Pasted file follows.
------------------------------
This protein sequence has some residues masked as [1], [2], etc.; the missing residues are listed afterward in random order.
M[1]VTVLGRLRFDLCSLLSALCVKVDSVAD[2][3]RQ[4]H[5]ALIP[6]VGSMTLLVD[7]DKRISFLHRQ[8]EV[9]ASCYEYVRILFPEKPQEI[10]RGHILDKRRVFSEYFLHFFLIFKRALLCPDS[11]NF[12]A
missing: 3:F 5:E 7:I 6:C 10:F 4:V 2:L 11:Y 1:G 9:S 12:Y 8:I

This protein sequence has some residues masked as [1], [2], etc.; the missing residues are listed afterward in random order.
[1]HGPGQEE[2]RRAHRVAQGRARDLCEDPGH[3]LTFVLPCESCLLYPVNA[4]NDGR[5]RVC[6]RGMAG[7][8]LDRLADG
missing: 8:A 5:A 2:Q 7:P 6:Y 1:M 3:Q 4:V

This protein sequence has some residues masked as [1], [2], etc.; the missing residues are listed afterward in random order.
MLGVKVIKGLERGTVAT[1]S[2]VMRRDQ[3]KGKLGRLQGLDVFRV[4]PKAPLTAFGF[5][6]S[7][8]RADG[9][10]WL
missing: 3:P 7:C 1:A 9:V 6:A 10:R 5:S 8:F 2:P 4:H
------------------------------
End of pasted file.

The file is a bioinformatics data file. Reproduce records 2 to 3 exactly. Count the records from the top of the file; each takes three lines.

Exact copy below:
This protein sequence has some residues masked as [1], [2], etc.; the missing residues are listed afterward in random order.
[1]HGPGQEE[2]RRAHRVAQGRARDLCEDPGH[3]LTFVLPCESCLLYPVNA[4]NDGR[5]RVC[6]RGMAG[7][8]LDRLADG
missing: 8:A 5:A 2:Q 7:P 6:Y 1:M 3:Q 4:V

This protein sequence has some residues masked as [1], [2], etc.; the missing residues are listed afterward in random order.
MLGVKVIKGLERGTVAT[1]S[2]VMRRDQ[3]KGKLGRLQGLDVFRV[4]PKAPLTAFGF[5][6]S[7][8]RADG[9][10]WL
missing: 3:P 7:C 1:A 9:V 6:A 10:R 5:S 8:F 2:P 4:H